A mix of titles currently on my shelves.

Thursday, December 26, 2013

Ordinary Dogs, Unusual Stories

Lots of people love dogs. Few of them, however, devote as much time, energy, thought, and affection to their canine friends as does Pam Flowers, author of a new book titled Ordinary Dogs, Extraordinary Friendships: Stories of Loyalty, Courage, and Compassion published by Alaska Northwest Books. This 144-page book for upper-elementary aged children (and dog lovers of any age) contains eleven short stories from Pam’s decades of friendship with numerous pets and working sled dogs. Each story relates the personality and behavior of her dogs to human situations and character traits in a relaxed, first-person voice that is both instructive and interesting.

As a former school librarian, I’ve read countless well-intentioned stories for children, written to teach them valuable lessons about life and how to behave. With few exceptions, they are dull and forgettable. I’m pleased to report that Pam’s tales are neither. Who can forget a true story about a curious polar bear accidentally driving Pam’s dog team? Or details like this: “Over the breeze came the faint smell of corn chips. In the pure Arctic air, untainted by other odors, that’s what my team smells like.”

 From "The Iditarod -- Teamwork Below Zero"

In the story “Good-Bye, My Friend,” Pam admits, “I’ve always been pretty sappy when it comes to dogs…every dog I ever knew easily won a place in my heart.” Pam’s relationships with her dogs are grounded not only in sentiment, but in the realities of their shared challenges and outdoor adventures. These true stories of mutual respect, affection, teamwork, and loyalty are genuinely heartwarming. One of those realities is the death of a canine friend, a subject often glossed over in nonfiction for children because it’s hard to talk about. Pam writes about it here with grace and honesty.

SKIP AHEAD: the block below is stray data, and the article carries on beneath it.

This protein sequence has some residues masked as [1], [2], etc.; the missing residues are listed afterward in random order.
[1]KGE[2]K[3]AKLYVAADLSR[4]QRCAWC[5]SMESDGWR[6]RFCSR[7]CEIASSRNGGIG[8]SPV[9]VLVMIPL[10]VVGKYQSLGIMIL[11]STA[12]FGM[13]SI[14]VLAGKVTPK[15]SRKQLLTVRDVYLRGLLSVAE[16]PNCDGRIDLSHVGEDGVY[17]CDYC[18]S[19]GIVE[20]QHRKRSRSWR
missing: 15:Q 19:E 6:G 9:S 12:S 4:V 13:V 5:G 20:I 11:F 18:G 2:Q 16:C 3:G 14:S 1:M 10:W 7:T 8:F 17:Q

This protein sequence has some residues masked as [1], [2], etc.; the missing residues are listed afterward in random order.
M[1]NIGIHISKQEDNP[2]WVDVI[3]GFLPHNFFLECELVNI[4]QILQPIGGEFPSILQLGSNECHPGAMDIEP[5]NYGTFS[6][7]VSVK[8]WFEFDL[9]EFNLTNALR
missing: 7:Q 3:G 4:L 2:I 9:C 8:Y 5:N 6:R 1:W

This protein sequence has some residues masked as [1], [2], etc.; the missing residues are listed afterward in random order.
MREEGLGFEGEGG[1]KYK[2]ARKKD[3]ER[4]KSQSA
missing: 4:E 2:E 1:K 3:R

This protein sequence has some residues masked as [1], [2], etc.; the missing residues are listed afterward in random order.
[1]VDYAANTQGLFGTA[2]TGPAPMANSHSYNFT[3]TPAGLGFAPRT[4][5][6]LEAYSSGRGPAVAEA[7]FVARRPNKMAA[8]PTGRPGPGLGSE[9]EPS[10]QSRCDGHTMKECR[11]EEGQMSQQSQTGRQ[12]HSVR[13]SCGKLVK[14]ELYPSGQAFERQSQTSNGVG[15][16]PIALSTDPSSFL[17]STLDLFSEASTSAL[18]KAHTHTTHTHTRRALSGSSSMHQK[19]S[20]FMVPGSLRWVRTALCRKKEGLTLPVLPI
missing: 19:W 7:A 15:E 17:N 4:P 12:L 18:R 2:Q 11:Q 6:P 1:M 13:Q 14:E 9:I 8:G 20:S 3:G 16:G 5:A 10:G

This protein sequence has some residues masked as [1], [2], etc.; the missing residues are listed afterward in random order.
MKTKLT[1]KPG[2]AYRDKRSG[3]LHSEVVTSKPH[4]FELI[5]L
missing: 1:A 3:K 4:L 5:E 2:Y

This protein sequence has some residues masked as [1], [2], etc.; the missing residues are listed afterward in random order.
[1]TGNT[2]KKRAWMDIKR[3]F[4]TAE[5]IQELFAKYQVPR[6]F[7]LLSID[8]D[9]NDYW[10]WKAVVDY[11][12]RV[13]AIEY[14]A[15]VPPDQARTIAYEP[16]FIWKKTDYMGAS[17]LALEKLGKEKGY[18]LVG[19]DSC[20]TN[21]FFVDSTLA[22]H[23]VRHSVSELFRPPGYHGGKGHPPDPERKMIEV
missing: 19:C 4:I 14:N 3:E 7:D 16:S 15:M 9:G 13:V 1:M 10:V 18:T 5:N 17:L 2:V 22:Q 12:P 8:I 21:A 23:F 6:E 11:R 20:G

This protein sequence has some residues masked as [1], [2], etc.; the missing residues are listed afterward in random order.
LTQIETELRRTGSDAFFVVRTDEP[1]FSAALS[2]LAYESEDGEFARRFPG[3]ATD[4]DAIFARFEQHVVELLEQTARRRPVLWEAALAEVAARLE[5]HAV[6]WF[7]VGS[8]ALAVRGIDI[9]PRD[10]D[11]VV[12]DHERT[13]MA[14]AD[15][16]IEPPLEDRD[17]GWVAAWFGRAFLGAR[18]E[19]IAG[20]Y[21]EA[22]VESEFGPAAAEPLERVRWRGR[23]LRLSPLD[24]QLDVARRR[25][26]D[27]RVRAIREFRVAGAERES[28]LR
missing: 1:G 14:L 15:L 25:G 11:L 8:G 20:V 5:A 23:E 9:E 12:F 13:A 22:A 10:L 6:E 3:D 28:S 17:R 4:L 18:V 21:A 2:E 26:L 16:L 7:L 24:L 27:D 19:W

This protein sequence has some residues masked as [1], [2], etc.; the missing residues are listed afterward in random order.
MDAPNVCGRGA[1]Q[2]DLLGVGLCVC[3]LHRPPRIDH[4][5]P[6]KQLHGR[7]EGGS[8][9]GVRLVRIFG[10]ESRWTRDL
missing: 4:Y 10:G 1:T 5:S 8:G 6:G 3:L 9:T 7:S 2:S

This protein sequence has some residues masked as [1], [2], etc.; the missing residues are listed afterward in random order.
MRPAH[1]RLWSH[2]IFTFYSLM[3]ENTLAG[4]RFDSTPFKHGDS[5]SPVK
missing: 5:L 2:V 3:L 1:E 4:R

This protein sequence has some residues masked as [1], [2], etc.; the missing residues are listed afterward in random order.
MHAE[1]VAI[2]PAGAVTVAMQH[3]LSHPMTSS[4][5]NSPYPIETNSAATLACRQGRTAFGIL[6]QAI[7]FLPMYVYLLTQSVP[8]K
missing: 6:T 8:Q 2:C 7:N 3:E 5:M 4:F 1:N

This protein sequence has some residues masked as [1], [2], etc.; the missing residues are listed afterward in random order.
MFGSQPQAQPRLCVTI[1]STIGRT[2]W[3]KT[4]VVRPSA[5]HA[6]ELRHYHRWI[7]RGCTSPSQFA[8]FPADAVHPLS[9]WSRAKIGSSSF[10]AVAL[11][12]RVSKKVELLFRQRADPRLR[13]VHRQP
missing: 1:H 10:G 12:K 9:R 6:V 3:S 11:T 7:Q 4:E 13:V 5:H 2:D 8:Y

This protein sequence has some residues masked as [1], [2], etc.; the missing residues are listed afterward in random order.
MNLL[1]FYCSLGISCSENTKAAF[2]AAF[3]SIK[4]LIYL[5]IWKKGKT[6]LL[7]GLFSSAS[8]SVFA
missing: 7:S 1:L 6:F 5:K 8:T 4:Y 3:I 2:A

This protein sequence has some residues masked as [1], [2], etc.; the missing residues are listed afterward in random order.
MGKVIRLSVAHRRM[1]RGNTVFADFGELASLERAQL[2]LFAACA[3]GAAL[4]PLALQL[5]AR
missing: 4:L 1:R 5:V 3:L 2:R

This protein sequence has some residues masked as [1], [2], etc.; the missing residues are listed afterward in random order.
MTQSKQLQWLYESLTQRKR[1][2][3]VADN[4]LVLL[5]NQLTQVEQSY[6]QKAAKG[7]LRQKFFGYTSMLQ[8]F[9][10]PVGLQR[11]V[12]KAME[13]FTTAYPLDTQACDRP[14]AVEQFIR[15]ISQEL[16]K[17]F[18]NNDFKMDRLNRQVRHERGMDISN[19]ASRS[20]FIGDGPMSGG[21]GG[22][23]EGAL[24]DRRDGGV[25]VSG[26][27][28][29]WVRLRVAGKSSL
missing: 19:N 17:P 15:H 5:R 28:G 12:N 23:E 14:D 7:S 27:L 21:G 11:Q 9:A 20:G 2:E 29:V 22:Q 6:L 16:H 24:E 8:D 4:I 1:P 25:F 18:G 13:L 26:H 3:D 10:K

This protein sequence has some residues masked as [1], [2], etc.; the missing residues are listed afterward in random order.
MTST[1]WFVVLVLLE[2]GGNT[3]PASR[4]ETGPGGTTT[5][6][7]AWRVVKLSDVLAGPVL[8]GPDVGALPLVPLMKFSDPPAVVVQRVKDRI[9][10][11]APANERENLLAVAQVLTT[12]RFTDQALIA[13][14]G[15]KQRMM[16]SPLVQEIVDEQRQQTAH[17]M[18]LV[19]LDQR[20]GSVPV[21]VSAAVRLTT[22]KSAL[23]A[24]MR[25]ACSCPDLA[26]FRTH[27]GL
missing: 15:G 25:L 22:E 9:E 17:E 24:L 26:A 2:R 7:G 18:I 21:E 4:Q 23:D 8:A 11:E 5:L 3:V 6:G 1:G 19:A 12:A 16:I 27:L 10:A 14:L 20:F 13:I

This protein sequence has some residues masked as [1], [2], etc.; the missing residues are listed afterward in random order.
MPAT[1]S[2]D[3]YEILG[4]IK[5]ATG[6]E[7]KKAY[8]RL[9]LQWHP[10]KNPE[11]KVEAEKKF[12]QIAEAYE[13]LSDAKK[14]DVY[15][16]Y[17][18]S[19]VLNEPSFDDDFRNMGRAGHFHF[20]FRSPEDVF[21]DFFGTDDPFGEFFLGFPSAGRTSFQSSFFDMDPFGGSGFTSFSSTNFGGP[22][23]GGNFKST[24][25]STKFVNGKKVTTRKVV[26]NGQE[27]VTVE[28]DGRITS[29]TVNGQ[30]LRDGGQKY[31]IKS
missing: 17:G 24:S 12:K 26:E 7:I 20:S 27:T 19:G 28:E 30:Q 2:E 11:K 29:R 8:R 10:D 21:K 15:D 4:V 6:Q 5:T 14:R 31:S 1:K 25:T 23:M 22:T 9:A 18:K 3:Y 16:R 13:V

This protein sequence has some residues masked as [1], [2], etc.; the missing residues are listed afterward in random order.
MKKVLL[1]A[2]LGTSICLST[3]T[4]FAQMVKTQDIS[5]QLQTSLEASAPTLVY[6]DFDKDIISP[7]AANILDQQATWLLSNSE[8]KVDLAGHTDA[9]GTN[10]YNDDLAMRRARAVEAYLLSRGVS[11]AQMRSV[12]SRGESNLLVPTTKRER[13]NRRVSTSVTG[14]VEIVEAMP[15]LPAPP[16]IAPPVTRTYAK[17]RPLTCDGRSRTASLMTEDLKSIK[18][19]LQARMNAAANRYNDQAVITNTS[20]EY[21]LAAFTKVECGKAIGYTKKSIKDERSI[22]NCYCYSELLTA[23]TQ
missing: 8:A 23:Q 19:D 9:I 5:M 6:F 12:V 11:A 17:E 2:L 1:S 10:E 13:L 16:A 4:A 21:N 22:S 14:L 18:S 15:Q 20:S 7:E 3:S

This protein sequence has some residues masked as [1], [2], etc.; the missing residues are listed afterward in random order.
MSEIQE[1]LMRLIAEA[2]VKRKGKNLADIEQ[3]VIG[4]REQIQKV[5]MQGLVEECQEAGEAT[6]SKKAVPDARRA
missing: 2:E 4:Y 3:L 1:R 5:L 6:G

From "The Bully"

Each chapter is illustrated with a line drawing, as well as spot illustrations, by Jason Baskin. The simple drawings capture the energy of the dogs and emotional essence of their situations. A glossary defines terms used in dog mushing and the Arctic.

Full disclosure: Pam and I co-wrote two books together, Alone Across the Arctic and Big-Enough Anna. Since then Pam has gone on to write several books for children: Ellie’s Long Walk and Douggie: The Playful Pup Who Became a Sled Dog Hero. Pam lives in Talkeetna, Alaska. For more information about Pam Flowers, visit

Tuesday, December 10, 2013

Speaking of Hanukkah in Alaska...

Okay, so Hanukkah is over. But I can’t resist mentioning a second, earlier picture book about celebrating Hanukkah in Alaska, Diana Conway’s Northern Lights: A Hanukkah Story. Conway, who lives across Kachemak Bay from me in Halibut Cove, published the story in 1994 with Kar-Ben Publishing, a publisher specializing in Jewish children’s books.

This tale begins in a Yup’ik village on the Bering Sea, where Sara and her physician father have just flown in to see his patients. Grounded by the weather, they spend Hanukkah with a Yup’ik family, exchanging food, stories, and traditions. Sara entertains her hosts with a retelling of the Hanukkah story. Together they improvise a Hanukkah celebration with an “Eskimo menorah,” capped off by a stunning display of northern lights.

A few Yup’ik words are used in the text. These are explained in context and given a pronunciation guide in a front note.

The book is illustrated by Shelly Haas. No notes on the artwork are provided but to my untrained eye the medium appears to be watercolor with some pen and ink lines. Outdoor hues of blues, purples, and pinks, often spattered with white and blue crystals of blowing snow, capture the essence of the winter landscape in a northern village.

Indoor scenes focus on the faces and body language of the characters, with a wider range of color in clothing and home furnishings. The northern lights, described as “quivering bands of color,” are ethereal, evoking in their fluid swirls the movement and changing colors of the aurora borealis.